First, let me thank Lowder for expressing my view so well:
In an irony that seems to symbolize the state of commercial food production, products labeled “pumpkin spice” almost never contain any pumpkin. That’s because pumpkin, alone, is gross. Only in, for example, a pie with sugar and spices does it become palatable, and yet, for a host of complex historical reasons, the gourd remains the flavor’s primary symbol instead of, say, the more-accurate-by-weight cinnamon stick. Cinnamon is the main ingredient in the mixture of ground spices commonly sold with the label “pumpkin pie spice,” which also contains ginger, nutmeg, and sometimes cloves and/or allspice.But it was interesting to see that Lowder's weeklong experiment of consuming nothing but pumpkin spice did lead to one positive culinary conclusion--namely that the ubiquitous pumpkin spice actually should be used more with savory items. "Some dishes underlined its nutty fragrance while others benefited from its warmth," he notes. "On the roasted pork loin, it took on notes of cumin and coriander, while on the sandwich it was almost peppery. Everywhere I used it—even a sprinkle in salad dressing—it blended with savory flavors to add a certain heft and sophistication while never making me think a PSL had spilled into my bowl."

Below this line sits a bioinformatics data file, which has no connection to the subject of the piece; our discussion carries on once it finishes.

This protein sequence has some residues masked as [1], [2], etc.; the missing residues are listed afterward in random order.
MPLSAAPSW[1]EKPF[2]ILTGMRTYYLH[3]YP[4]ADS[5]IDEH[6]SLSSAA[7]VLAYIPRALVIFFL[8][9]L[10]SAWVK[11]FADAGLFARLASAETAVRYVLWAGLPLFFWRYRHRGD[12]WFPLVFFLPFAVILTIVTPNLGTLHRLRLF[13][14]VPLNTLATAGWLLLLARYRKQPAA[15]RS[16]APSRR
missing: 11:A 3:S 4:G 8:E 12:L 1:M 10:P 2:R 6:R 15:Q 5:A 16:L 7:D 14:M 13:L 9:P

Given the way pumpkin spice has come to dominate sweet fare this time of year, it's curious that it hasn't made this leap to the savory side of the palate. It would be interesting to study how these flavor memes evolve and spread. Why, for instance, did chipotle pepper come on so strong over the last decade? Why did no one put avocados on sandwiches and burgers before, say, 2010? Do these things arise and spread naturally or are there chemical conglomerates out there actively plotting the next taste buds to pound into submission?